Conductor and musicologist Jean-François Paillard was one of the most visible French exponents of Baroque music from the 1960s onward. Paillard earned a degree in mathematics from the Sorbonne, but he turned to music soon after. He attended the Paris Conservatory as a musicology student, where he won first prize in music history; he later studied conducting at the Salzburg Mozarteum with Igor Markevitch. He formed the Ensemble Jean-Marie Leclair in 1952, which was renamed the Jean-François Paillard Chamber Orchestra the following year. Comprised of a dozen string players and a harpsichord, the group paralleled such small-scale English ensembles as the Boyd Neel Orchestra in performing Baroque-era works - especially those from France - as well as contemporary works for string orchestra. As the public's interest in Baroque music rose, the orchestra's popularity grew and was aided by a series of international tours covering dozens of countries.
Pachelbel was not only a famous organist, but also a prolific composer. This recording offers the chance to hear his six suites entitled "Musical Delight". These pieces are true gems of 17th-century instrumental music, just like his famous "Canon and Gigue", in which Pachelbel skilfully combines his knowledge of counterpoint and his creativity in the field of variation
Music played by The Magic Orchestra which is a sequel of the work that the composer, arranger and director Gian Piero Reverberi Italian (Genoa, 1939) developed with the musical group founded in 1979, the 'Rondo Veneziano'. This group achieved a huge success with 20 million copies sold in Europe based on a musical style of baroque influence (based on Vivaldi, Albinoni, Boccherini, etc.) structured as light music, limiting the link to the music of 18th century to the orchestral sonority, but particularly channeled to pop and rock music.
"James Last was a German big band leader with a large fan base in Europe, although he has never had a comparable following in the United States. Last's trademark was arranging pop hits in a big-band style; his series of "party albums" is equally well-known. Over the course of his career, he has sold well over 50 million albums." James Last died on 9 June 2015 in Florida at the age of 86.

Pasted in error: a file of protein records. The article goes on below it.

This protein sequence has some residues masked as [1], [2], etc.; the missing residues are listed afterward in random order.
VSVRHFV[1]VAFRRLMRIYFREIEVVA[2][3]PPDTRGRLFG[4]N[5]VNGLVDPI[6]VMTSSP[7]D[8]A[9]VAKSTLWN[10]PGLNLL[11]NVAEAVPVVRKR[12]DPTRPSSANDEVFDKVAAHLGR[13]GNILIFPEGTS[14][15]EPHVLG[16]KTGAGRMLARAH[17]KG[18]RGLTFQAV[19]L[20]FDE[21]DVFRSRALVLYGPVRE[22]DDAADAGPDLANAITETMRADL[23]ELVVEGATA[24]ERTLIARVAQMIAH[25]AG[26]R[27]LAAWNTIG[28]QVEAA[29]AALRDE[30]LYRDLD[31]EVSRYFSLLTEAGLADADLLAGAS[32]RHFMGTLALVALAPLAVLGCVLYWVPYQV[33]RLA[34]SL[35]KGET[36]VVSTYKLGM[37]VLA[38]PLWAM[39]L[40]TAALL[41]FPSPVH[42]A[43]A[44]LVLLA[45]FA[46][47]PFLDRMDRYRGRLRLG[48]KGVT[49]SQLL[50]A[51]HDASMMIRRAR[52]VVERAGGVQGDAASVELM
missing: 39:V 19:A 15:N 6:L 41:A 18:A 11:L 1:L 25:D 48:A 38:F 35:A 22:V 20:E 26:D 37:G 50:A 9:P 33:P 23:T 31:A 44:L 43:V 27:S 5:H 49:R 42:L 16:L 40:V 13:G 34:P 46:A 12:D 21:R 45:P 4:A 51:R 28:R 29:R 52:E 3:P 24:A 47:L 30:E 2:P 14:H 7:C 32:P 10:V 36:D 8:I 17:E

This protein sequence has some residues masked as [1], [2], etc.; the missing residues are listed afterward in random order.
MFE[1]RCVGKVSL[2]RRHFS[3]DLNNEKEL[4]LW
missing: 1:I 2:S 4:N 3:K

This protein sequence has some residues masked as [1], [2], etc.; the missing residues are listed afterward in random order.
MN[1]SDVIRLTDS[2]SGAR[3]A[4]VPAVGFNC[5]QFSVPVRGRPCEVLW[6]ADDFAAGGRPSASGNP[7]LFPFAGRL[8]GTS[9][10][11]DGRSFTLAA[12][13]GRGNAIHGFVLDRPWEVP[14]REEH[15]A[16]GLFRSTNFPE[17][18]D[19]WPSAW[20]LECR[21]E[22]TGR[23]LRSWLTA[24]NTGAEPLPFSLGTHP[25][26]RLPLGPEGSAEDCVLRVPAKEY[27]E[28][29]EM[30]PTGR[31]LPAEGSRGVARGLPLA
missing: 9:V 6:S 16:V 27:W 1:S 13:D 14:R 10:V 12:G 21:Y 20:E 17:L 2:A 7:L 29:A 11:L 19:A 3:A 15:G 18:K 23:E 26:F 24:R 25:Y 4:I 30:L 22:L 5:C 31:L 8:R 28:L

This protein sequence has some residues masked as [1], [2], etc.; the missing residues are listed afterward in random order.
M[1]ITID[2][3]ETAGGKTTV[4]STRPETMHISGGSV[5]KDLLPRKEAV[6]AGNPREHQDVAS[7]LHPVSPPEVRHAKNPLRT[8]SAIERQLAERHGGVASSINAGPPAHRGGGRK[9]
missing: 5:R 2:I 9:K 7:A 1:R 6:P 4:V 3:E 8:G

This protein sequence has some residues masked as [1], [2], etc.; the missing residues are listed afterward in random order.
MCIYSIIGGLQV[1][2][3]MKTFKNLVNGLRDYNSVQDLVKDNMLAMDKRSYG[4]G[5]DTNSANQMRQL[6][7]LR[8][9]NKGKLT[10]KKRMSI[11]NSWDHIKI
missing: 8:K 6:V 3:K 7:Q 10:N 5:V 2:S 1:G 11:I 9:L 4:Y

Jacques Loussier has spent most of his career blending jazz and classical styles into a lightly swinging and highly melodic hybrid. He is most well-known for tackling Bach, but here he covers a range of Baroque composers. Loussier, bassist Benoit Dunoyer De Segonzac, and drummer Andre Arpino play pieces by Handel, Pachabel, Scarlatti, Marcello, Albinoni, and Marias. Loussier has a very light touch and the trio is laid-back, never distracting from the melodies. You can hear the influence of Dave Brubeck in Loussier's playing (especially on Marais' "La Sonnerie de Sainte-Geneviève du Mont"), and much like Brubeck's best work, there is a strong sense of warmth and intelligence on Baroque Favorites. The only complaint one might have is that the brevity of some of the songs breaks up the flow of the record. Nevertheless, Baroque Favorites is a very nice album.
Since her early success in Glyndebourne’s now famous production of Handel’s Giulio Cesare, Danielle de Niese has become most closely associated with the music of the Baroque. The New York Times commented: “A voice seductive enough to woo gods as well as mortals”.
A great melody is one of the most important ingredients in writing a memorable song or piece of music. It’s the melody that catches your attention and stays in your head long after the song is done playing. The best melodies are often very simple to play or sing. Writing them is where the real challenge lies.
In October, 1738, a collection entitled "Six Concertos for Organ and Harpsichord, also for Violin, Oboe, and Other Instruments, in Seven Farts, composed by Mr. Haendel, Op. 4" appeared at Walsh's in London. The Concerto No. 6 in B-Major, transcribed here for harp, in keeping with the intentions of the composer and performance practices of the time, is issued from that collection. These concertos were all initially conceived to fill up the intervals during the oratorio, and their success depended greatly on Haendel's extraordinary talent for improvisation on the organ and harpsichord; Haendel would play a long, solemn, free prelude, and then would come the concerto that he would execute with spirit and grace. Haendel knew, in writing such works, of the need to capture the imagination of a large audience, which explains his taste for vigorous contrast, picturesque eloquence, and imposing effects…